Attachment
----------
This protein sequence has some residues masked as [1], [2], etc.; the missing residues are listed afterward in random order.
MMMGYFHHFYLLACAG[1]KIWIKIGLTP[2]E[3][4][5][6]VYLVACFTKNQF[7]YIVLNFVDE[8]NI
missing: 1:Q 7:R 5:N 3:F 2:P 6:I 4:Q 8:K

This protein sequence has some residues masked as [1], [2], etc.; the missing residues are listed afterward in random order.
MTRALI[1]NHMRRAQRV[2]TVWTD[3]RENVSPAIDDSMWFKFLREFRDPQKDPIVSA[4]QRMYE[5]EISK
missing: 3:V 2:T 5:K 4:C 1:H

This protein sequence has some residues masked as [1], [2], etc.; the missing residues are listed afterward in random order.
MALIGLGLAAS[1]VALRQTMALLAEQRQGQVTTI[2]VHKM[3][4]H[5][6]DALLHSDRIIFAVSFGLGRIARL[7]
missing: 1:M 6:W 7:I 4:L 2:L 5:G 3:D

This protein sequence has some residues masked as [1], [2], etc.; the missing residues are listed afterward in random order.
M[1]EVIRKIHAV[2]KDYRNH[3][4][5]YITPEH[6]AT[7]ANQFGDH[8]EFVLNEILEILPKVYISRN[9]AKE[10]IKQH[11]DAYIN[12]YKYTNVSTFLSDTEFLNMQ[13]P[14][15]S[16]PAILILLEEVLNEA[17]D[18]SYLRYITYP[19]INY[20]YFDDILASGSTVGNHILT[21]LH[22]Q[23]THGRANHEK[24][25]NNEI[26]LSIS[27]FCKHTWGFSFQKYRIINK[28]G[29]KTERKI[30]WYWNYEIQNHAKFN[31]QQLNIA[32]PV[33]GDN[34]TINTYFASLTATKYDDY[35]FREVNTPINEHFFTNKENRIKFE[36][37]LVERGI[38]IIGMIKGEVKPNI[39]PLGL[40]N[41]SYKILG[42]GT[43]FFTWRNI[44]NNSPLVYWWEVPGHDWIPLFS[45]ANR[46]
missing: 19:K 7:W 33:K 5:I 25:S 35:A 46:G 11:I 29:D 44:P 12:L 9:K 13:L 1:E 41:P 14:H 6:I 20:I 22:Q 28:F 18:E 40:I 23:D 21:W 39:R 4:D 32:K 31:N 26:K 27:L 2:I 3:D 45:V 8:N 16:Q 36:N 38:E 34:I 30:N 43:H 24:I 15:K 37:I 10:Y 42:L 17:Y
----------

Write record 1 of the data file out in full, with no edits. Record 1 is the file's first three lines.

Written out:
This protein sequence has some residues masked as [1], [2], etc.; the missing residues are listed afterward in random order.
MMMGYFHHFYLLACAG[1]KIWIKIGLTP[2]E[3][4][5][6]VYLVACFTKNQF[7]YIVLNFVDE[8]NI
missing: 1:Q 7:R 5:N 3:F 2:P 6:I 4:Q 8:K